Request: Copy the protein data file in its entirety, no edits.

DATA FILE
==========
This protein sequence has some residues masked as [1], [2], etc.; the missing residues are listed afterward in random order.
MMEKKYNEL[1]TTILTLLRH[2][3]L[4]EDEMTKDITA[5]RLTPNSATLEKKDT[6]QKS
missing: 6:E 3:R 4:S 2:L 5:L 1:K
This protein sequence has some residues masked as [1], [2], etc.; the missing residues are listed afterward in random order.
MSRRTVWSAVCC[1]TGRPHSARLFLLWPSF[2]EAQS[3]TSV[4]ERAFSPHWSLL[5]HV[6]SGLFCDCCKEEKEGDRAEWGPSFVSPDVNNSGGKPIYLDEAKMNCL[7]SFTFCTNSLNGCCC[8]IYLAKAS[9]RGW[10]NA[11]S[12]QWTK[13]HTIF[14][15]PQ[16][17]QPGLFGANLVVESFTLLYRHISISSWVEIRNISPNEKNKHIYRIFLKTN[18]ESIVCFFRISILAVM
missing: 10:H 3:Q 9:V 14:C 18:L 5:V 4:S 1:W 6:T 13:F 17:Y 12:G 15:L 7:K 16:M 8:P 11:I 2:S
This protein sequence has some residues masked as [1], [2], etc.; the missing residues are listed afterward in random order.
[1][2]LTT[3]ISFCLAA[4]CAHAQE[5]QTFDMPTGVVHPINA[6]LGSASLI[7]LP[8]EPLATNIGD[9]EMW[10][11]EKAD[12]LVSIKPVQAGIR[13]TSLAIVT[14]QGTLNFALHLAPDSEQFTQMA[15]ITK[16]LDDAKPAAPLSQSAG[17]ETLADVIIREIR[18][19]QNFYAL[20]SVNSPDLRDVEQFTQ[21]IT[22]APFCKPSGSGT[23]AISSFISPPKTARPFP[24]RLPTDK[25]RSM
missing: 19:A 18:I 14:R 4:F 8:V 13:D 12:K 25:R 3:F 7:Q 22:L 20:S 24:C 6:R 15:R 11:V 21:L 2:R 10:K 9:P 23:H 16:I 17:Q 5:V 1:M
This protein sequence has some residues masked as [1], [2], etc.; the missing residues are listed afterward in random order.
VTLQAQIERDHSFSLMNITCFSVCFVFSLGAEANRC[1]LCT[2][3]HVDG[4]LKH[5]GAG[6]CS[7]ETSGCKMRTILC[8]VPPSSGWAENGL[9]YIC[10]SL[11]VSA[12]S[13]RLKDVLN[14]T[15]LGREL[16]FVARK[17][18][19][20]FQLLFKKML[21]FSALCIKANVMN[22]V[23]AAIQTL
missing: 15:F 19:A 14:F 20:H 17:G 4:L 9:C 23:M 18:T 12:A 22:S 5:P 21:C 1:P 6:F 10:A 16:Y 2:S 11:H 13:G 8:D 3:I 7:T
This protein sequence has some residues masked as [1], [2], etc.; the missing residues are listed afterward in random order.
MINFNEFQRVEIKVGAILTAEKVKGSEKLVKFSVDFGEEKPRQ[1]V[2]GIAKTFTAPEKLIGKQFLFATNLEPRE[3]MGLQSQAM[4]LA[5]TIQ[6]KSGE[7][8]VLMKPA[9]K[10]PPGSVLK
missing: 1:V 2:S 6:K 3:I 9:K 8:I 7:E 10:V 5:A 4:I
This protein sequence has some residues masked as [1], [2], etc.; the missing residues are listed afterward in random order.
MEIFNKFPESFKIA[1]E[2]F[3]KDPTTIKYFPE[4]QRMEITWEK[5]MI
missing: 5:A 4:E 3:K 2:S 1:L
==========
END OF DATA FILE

This protein sequence has some residues masked as [1], [2], etc.; the missing residues are listed afterward in random order.
MMEKKYNEL[1]TTILTLLRH[2][3]L[4]EDEMTKDITA[5]RLTPNSATLEKKDT[6]QKS
missing: 6:E 3:R 4:S 2:L 5:L 1:K
This protein sequence has some residues masked as [1], [2], etc.; the missing residues are listed afterward in random order.
MSRRTVWSAVCC[1]TGRPHSARLFLLWPSF[2]EAQS[3]TSV[4]ERAFSPHWSLL[5]HV[6]SGLFCDCCKEEKEGDRAEWGPSFVSPDVNNSGGKPIYLDEAKMNCL[7]SFTFCTNSLNGCCC[8]IYLAKAS[9]RGW[10]NA[11]S[12]QWTK[13]HTIF[14][15]PQ[16][17]QPGLFGANLVVESFTLLYRHISISSWVEIRNISPNEKNKHIYRIFLKTN[18]ESIVCFFRISILAVM
missing: 10:H 3:Q 9:V 14:C 18:L 5:V 4:S 1:W 6:T 13:F 17:Y 12:G 15:L 7:K 16:M 8:P 11:I 2:S
This protein sequence has some residues masked as [1], [2], etc.; the missing residues are listed afterward in random order.
[1][2]LTT[3]ISFCLAA[4]CAHAQE[5]QTFDMPTGVVHPINA[6]LGSASLI[7]LP[8]EPLATNIGD[9]EMW[10][11]EKAD[12]LVSIKPVQAGIR[13]TSLAIVT[14]QGTLNFALHLAPDSEQFTQMA[15]ITK[16]LDDAKPAAPLSQSAG[17]ETLADVIIREIR[18][19]QNFYAL[20]SVNSPDLRDVEQFTQ[21]IT[22]APFCKPSGSGT[23]AISSFISPPKTARPFP[24]RLPTDK[25]RSM
missing: 19:A 18:I 14:R 4:F 8:V 13:D 12:K 25:R 3:F 7:Q 22:L 20:S 24:C 6:R 15:R 11:V 21:L 2:R 10:K 9:P 23:H 16:I 17:Q 5:V 1:M
This protein sequence has some residues masked as [1], [2], etc.; the missing residues are listed afterward in random order.
VTLQAQIERDHSFSLMNITCFSVCFVFSLGAEANRC[1]LCT[2][3]HVDG[4]LKH[5]GAG[6]CS[7]ETSGCKMRTILC[8]VPPSSGWAENGL[9]YIC[10]SL[11]VSA[12]S[13]RLKDVLN[14]T[15]LGREL[16]FVARK[17][18][19][20]FQLLFKKML[21]FSALCIKANVMN[22]V[23]AAIQTL
missing: 15:F 19:A 14:F 20:H 17:G 4:L 9:C 23:M 18:T 12:A 22:S 5:P 21:C 1:P 6:F 10:A 16:Y 2:S 11:H 13:G 8:D 3:I 7:T
This protein sequence has some residues masked as [1], [2], etc.; the missing residues are listed afterward in random order.
MINFNEFQRVEIKVGAILTAEKVKGSEKLVKFSVDFGEEKPRQ[1]V[2]GIAKTFTAPEKLIGKQFLFATNLEPRE[3]MGLQSQAM[4]LA[5]TIQ[6]KSGE[7][8]VLMKPA[9]K[10]PPGSVLK
missing: 1:V 2:S 6:K 3:I 9:K 8:I 7:E 10:V 5:A 4:I
This protein sequence has some residues masked as [1], [2], etc.; the missing residues are listed afterward in random order.
MEIFNKFPESFKIA[1]E[2]F[3]KDPTTIKYFPE[4]QRMEITWEK[5]MI
missing: 5:A 4:E 3:K 2:S 1:L